Monthly Archives: December 2009

Beyond Dollars: Investing in Big Change

Philanthropy has the power to be a catalyst for BIG change, and this report (PDF) offers examples of foundations and corporate giving programs using this power with intentionality. When Washington Regional Association of Grantmakers looked at examples of local grantmakers who have used the power of philanthropy to generate BIG change, they observed four common elements:

1. Capitalizing on timing and momentum
Coordinating action with national initiatives, sudden groundswells of public sentiment, or moments of crisis can help philanthropy achieve its long-term goals.

2. Being a strong voice
Foundations and corporate giving programs are able to use their position to influence decision makers and to ensure that communities have a voice in solving their own problems. By asking, listening, sharing, and advocating, grantmakers create platforms that reveal or amplify issues and pathways that lead to lasting solutions.

3. Leveraging key resources
Grantmakers can go beyond dollars to leverage support in many other ways, from providing a local investment that opens the door to support from national funding sources, to commissioning the research that enables evidence-based practice to occur, to creating opportunities for more citizens to be actively involved in improving public policy.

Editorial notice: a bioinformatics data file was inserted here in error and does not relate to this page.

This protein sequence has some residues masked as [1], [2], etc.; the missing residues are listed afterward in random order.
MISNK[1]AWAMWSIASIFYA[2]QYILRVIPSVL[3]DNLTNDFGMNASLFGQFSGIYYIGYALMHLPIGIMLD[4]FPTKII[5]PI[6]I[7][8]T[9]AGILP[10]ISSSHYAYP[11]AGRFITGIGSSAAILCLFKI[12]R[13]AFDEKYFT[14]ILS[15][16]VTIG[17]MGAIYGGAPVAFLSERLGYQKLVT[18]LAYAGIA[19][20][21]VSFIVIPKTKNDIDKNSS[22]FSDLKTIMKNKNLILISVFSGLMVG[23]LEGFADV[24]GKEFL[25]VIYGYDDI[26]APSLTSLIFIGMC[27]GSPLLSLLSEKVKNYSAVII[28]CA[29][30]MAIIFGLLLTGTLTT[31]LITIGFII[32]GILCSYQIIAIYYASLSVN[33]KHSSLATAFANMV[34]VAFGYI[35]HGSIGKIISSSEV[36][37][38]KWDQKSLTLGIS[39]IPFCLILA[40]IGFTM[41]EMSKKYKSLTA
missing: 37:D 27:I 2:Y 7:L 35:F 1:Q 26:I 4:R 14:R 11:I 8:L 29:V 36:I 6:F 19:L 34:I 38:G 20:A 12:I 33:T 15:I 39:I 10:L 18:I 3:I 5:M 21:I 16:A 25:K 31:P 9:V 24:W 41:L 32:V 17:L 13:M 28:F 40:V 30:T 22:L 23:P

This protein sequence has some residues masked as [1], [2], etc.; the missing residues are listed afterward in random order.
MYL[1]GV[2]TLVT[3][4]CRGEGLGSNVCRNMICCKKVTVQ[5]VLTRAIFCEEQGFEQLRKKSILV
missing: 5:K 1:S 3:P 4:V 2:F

4. Building true partnerships
In most instances, problems are so big and so entrenched that they can only be tackled through collaboration, coordination, and organized efforts. Partnerships may be small or large, formal or informal, short-term or long-term, and may include partners who don’t otherwise come together easily or naturally. Grant dollars don’t have to be pooled for partnerships to work—it’s the pooling of knowledge and the shared focus on a problem that allows grantmakers to achieve lasting impact.


State of Philanthropy 2009

On November 5, 2009, Betsy Nelson, Executive Director of the Association of Baltimore Area Grantmakers, delivered the following address as part of Johns Hopkins University’s Community Conversations series. In this tough economy, Nelson provides a scan of the philanthropic field and offers hope for the future.

Thank you for inviting me to speak at JHU’s Community Conversations.  I have been asked to talk today about the philanthropic landscape in 2009.  As I look out at the audience, I dare say that all of you participate in this world, be you a donor, board or staff member of a nonprofit organization, or recipient of services offered by a nonprofit. After all, here we are at the Johns Hopkins University, the largest nonprofit organization in our state!  My goal is to impart a few words that ground you, hopefully not frustrate you too terribly, and finally, inspire you to further engage with nonprofit organizations.  Bottom line is … they need you. Continue reading